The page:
Paulson Tells Investors Sino-Forest Loss Was C$462 Million This Month
John Paulson’s $37 billion hedge fund lost C$462 million ($468 million) since May 31 on Sino- Forest Corp., the Chinese tree-plantation owner accused by a short-seller of overstating timber holdings, the firm said.
Paulson & Co. held 31 million shares of Sino-Forest in May, or 12.5 percent of outstanding stock, the firm said in a letter to clients. It had sold the entire stake as of June 17. The net realized loss on the investment since Paulson started buying Sino-Forest in 2007 was C$106 million, according to the letter.
“As the largest investors in the Paulson Advantage strategy, we share your disappointment in this outcome,” the firm said in the letter, which was signed by Paulson and two other company executives. “We will continue to monitor the Sino-Forest situation.”
Sino-Forest’s shares have dropped 82 percent since June 2, when Carson Block’s Muddy Waters LLC said the company overstated its timber holdings. Sino-Forest has denied the allegations. Paulson’s fund had C$562 million in mark-to-market losses since Dec. 31 on the investment, the firm said in the letter.
A spokesman for Paulson & Co. declined to comment on the letter. Contents of the letter were reported earlier today by AR Magazine.
Paulson first became interested in Hong Kong-based Sino- Forest in January 2007, following a Bloomberg News story that said CVC Asia Pacific Ltd. and Macquarie Bank Ltd. were considering buying the company, according to the letter. The fund started buying shares after Sino-Forest publicly stated neither firm would make an offer, causing the stock to fall.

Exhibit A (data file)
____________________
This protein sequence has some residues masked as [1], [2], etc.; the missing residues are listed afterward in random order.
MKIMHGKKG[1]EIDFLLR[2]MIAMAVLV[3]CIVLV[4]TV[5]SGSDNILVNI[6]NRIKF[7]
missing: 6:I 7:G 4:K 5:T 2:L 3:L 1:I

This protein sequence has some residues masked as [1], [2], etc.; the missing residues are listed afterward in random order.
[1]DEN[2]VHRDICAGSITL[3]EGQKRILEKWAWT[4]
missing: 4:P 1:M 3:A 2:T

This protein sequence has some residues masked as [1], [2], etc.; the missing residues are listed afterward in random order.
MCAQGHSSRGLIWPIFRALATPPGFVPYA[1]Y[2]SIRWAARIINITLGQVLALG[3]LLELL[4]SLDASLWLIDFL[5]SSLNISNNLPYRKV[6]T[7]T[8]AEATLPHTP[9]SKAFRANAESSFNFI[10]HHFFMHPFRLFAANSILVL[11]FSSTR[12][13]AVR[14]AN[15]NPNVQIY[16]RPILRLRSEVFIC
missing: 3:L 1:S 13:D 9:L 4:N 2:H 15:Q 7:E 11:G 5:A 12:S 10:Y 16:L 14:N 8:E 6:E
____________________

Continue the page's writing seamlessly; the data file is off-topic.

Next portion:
“The investment thesis was consistent with the event- driven investment strategy of the Advantage funds, given the possibility of an acquisition or another development such as a re-listing from the Toronto Stock Exchange to a local exchange.”
Paulson & Co. said its investment team conducted “considerable due diligence” on Sino-Forest, including sending one member to China to visit the company’s operations and meet with a customer as well as representatives of the Chinese government.
“We reviewed Sino-Forest’s public filings, participated in conference calls with the investment community, followed up privately with management on specific questions, discussed Sino- Forest with analysts that covered the company, and regularly met in-person with management,” the firm said in the letter.
Paulson & Co., the biggest shareholder in Sino-Forest before the selloff, said it divested the stake after concluding the stock may be “depressed for an extended period of time,” even if a special committee investigation were to show that the allegations are unfounded.
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